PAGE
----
Saturday 3 February 2024

Let's Brew - 1917 Barclay Perkins XLK (crate)

In April 1917 Barclay Perkins dropped their bottling version of XLK and replaced it with “crate”.

At first I wondered what the hell they meant with crate. Surely all bottled beer was delivered in crates? Then I remembered some old adverts. Where they show a four-quart crate.  It’s always cheap and cheerful beer being marketed that way. It looks to me like a transitional thing, when having a cask was going out of fashion, but people still wanted to buy in relative bulk.

Which explains a fairly low OG. Weirdly, the type of quart screw-topped bottles they used for crate beer were still around when I lived in Leeds in the later 1970s. I can remember buying Whitbread beer in bottles like that from Mr. Fisher, the bloke who ran the open all hours grocery and offie opposite 97 Brudenell Road. A house I lived in several times.

A forerunner of Light Ale is how I’d describe this. Light Ale being the low-gravity bottled Pale Ale that was all the rage between 1930 and 1970. 

1917 Barclay Perkins XLK (crate)
pale malt 7.25 lb 91.66%
No. 2 invert sugar 0.33 lb 4.17%
No. 3 invert sugar 0.33 lb 4.17%
Fuggles 120 mins 1.00 oz
Fuggles 60 mins 0.75 oz
OG 1036
FG 1008
ABV 3.70
Apparent attenuation 77.78%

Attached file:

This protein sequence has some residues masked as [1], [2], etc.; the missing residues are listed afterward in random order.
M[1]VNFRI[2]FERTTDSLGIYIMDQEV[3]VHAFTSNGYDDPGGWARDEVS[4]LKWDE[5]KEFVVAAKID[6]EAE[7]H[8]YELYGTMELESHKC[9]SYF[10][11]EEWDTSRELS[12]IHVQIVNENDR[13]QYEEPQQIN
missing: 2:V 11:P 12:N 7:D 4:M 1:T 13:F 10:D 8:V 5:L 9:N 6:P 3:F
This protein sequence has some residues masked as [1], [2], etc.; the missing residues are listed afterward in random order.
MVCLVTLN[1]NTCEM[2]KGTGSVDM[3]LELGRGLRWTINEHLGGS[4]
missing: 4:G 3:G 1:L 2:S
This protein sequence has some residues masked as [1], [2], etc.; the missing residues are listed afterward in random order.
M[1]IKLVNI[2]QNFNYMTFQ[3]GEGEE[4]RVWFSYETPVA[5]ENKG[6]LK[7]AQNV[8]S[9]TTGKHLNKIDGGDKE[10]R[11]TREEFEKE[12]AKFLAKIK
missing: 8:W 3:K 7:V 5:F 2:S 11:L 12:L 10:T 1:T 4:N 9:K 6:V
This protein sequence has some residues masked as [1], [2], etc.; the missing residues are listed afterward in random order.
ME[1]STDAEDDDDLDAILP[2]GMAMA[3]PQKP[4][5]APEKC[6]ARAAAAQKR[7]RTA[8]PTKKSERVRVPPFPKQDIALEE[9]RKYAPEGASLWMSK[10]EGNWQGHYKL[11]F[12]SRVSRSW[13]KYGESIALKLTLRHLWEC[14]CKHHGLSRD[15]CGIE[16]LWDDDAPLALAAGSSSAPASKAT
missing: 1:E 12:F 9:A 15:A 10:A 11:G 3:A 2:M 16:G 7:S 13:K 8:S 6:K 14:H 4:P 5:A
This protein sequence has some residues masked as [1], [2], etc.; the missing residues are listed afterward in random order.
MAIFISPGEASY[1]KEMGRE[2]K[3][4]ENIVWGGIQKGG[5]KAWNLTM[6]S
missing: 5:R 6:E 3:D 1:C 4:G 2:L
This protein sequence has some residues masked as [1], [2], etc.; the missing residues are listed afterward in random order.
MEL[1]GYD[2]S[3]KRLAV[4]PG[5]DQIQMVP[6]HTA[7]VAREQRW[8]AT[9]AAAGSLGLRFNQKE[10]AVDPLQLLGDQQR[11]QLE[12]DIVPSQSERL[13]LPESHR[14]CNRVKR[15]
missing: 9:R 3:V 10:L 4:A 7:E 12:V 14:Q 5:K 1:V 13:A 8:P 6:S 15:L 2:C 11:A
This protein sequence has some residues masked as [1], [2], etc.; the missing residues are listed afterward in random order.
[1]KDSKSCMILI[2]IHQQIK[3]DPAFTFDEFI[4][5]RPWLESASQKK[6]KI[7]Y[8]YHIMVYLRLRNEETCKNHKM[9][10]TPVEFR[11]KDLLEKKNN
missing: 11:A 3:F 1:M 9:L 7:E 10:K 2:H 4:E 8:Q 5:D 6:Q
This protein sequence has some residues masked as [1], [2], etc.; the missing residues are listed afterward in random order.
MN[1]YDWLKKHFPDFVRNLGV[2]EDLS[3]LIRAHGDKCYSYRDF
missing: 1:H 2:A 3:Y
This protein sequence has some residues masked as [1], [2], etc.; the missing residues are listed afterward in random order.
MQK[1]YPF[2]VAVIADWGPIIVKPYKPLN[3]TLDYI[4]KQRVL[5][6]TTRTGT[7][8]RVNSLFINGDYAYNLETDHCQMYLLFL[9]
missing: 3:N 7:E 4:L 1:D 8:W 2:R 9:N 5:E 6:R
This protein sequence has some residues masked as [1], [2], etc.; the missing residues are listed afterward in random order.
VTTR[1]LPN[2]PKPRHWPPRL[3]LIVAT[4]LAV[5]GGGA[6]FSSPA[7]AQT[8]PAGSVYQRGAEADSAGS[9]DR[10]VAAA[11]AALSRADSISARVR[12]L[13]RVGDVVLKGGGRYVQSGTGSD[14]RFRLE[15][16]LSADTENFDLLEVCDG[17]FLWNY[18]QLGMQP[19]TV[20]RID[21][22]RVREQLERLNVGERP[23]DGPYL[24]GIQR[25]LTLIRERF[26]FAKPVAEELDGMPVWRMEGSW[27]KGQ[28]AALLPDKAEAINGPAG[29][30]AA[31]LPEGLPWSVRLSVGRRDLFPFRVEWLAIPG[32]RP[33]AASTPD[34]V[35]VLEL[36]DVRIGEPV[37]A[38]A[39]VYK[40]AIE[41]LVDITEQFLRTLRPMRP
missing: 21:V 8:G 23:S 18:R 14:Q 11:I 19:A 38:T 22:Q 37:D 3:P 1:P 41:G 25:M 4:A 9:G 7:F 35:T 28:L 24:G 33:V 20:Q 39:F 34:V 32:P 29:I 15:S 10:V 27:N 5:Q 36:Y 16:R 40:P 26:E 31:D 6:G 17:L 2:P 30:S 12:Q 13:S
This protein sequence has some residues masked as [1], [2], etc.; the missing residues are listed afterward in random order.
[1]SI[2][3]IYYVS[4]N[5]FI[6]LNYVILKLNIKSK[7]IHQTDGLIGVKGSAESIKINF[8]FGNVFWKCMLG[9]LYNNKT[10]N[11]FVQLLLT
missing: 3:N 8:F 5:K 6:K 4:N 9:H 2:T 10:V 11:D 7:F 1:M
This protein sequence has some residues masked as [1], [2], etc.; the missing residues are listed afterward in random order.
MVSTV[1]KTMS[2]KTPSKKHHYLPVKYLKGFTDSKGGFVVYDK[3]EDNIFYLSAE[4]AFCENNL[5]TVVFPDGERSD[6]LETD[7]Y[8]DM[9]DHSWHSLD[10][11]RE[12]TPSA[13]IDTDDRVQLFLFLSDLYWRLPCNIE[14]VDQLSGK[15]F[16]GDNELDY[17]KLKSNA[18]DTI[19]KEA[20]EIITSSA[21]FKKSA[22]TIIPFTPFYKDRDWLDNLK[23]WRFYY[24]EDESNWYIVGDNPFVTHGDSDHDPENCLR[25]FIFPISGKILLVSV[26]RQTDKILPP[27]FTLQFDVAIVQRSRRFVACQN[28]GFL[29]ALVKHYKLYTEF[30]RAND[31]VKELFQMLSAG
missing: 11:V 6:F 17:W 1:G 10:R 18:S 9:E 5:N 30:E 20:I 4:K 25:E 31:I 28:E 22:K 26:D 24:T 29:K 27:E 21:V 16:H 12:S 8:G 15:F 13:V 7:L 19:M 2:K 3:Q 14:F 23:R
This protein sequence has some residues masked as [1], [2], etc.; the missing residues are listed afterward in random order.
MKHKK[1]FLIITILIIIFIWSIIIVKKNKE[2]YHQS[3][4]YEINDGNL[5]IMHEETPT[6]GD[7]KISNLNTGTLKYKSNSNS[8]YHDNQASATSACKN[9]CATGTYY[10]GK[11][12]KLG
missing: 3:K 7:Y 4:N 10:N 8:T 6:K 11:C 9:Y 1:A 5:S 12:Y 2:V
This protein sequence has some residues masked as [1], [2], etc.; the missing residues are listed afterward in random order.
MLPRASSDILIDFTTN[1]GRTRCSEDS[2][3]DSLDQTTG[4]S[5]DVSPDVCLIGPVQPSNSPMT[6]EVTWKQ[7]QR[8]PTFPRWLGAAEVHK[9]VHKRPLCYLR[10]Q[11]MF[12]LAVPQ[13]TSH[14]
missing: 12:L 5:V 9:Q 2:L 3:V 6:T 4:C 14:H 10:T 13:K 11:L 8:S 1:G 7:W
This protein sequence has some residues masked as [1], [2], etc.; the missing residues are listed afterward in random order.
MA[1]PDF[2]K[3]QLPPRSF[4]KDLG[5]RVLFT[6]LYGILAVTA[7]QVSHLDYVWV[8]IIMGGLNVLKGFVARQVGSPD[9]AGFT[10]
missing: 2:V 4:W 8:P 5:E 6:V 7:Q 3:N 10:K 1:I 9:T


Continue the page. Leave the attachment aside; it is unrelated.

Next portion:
IBU 25
Mash at 152º F
Sparge at 170º F
Boil time 120 minutes
pitching temp 60.5º F
Yeast Wyeast 1099 Whitbread Ale

The above is one of almost 300 recipes in this wonderful book.

There's also a Kindle version.


Matt said...

In some of the series from the seventies on Talking Pictures TV (Public Eye, Rumpole of the Bailey), characters are occasionally seen drinking bottles of Light Ale (was it more of a Southern thing?). There's also an episode of On the Buses from around the same time in which the driver Stan is at home drinking a bottle of stout with a screw top.

I think I've only ever drunk beer from anything like a quart bottle once, about twenty years ago when the brother of one of my mates came home on a visit from Australia and brought some with him.

Anonymous said...

From Google Streetview it looks like there's still a convenience store opposite 97 Brudenell Road but surprisingly no blue plaque yet on the house itself.

Anonymous said...

We really need quart beer glasses in pubs.

Anonymous said...

I still have a dozen or so quart beer bottles with screw tops. I used them in my home brewing days but finding the rubber seals was getting diffficult.

Anonymous said...

Do you have any idea if this was bottle conditioned or forced? Based on this post, it sounds like both were an option in the early 20th Century for bottles, but I don't know if bottle conditioning starts running into complications when the bottles get so big.

Rob Sterowski said...

Natural conditioning is the same process whether it’s done in a small bottle, a large bottle or a cask, so no reason it can’t be done in quart bottles. I think 1917 is a bit early for force carbonation but I’m just guessing.

Anonymous said...

When I've home brewed and naturally conditioned my beer, the conditioning always seemed better (smoother, better mouthfeel) in bigger bottles - 22oz American bombers seemed to condition much better than 12oz bottles. Is that a thing?